What to watch for today
Portugal decides what to cut. Prime Minister Pedro Passos Coelho plans to slash health and education spending to meet deficit targets imposed by the EU, ECB and IMF, after a constitutional court rejected more than €1 billion in proposed public worker pay cuts.
Corporate earnings season begins. US firms start reporting their first-quarter results, beginning with Alcoa after the close of trading. Earnings for the S&P 500 are expected to contract for the first time since 2009. Weak US economic data are also anticipated this week.
Cameron pushes EU reform. The British PM flies to Madrid and Paris to make his case for reshuffling the European Union. Continental critics have accused him of seeking an “a la carte menu” of sovereign powers. He meets Friday with German Chancellor Angela Merkel.
Blackstone pays Dell a visit. It looks increasingly likely that the group will trump Michael Dell’s $24.4 billion buyout offer, but the company still has to deal with billionaire Carl Icahn’s proxy fight (paywall).
Over the weekend
Australia and China agreed on direct currency trading. The Australian dollar is the third currency after the US dollar and the yen to trade directly with the increasingly robust Chinese yuan. The deal, to be announced in Beijing on Tuesday, will deepen Australia’s ties with its largest trading partner.
China wants North Korea to ease up. Chinese President Xi Jinping warns North Korea to stop holding the world hostage. South Koreans suspect a fourth nuclear test is being prepared, and the US is delaying a missile test of its own while preparing a counterpunch if North Korea attacks.
Greek bank merger suspended. National Bank’s plan to acquire Eurobank has been put on hold until the lenders can be recapitalized.
Abenomics got a gold star. IMF boss Christine Lagarde applauded the recent success of Japan’s monetary policy, but there’s still more to come (paywall) in Shinzo Abe’s economic makeover. Meanwhile, the Nikkei hit a multiyear high.
Your business is safe with China. Xi tried to allay fears (paywall) about intellectual-property theft and discriminatory practices against foreign firms.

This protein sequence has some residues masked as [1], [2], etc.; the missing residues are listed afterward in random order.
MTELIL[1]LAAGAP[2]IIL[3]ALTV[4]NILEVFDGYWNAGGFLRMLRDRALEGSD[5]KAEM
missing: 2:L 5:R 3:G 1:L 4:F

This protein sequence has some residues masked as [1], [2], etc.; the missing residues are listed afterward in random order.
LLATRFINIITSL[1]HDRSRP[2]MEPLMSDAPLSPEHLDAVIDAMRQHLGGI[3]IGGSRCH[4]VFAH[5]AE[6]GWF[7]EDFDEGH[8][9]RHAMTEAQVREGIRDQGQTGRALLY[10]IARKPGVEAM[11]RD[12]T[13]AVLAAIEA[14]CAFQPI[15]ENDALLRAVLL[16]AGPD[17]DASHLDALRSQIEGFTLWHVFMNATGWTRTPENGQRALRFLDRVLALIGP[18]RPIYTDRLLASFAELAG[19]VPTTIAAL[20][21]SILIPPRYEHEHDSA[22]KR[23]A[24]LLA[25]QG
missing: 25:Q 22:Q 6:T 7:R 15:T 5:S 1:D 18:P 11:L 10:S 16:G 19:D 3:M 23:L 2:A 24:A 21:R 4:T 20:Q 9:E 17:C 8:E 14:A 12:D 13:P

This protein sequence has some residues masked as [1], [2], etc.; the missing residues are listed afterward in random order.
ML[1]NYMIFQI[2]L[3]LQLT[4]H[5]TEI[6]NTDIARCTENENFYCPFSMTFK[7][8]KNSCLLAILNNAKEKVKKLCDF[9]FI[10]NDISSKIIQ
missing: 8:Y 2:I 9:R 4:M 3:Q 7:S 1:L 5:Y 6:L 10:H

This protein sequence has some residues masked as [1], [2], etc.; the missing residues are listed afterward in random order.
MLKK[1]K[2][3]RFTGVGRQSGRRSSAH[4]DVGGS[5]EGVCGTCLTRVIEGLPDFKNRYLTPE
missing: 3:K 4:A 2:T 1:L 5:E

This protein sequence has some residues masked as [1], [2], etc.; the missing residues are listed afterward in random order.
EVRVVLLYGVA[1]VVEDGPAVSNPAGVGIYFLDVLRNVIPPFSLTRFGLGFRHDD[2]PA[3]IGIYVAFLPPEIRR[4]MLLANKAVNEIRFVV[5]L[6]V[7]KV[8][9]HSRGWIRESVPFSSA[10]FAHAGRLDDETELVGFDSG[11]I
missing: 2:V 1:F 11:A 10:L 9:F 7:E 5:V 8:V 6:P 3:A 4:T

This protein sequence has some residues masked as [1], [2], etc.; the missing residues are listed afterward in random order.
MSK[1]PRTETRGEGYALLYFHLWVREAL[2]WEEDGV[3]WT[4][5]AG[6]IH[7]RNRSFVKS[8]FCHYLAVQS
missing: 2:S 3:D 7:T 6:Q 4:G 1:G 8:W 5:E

Venezuela heated up pre-election. Henrique Capriles, who will face Chavez’s chosen heir, Nicolás Maduro, brought hordes of supporters to the streets of Caracas. Maduro has promised a curse will befall those who don’t vote for him.
Quartz obsession interlude
Steve Le Vine on the fate of the shale industry if fracking fails: “A US industry-environmental coalition says it has established a gold standard for safety and transparency in shale gas drilling, which has triggered public protests on both sides of the Atlantic….Only, it hasn’t. While the initiative, announced Mar. 21, goes some distance toward easing worries about hydraulic fracturing (or “fracking,” as it’s commonly known), the method used to drill shale gas and oil, it misses what should be the key point: transparency.” Read more here.
Matters of debate
China is the Jeff Bezos of industrial production. It’s happy to lose money on investments to fulfill its larger goals.
Blame Paul Krugman for bitcoin: It all goes back to his 1998 column on babysitting co-ops.
Good deeds are a sign of fraud. At least according to famed short seller Jim Chanos.
Beyond the 1%. America’s biggest economic story is the growing gap between the labor market and the stock market.
Terminator is coming. His name is PETMAN, he’s a robot, and he wears camo.
Here’s to the predictable ones. The most frequently highlighted passages in business books are exactly what you would expect.
An intelligent wardrobe could replace retirement homes.
Throw pillows are the best way to save retailer JC Penney.
A 14-year-old golfer is playing the Masters. And he’s from Guangzhou.
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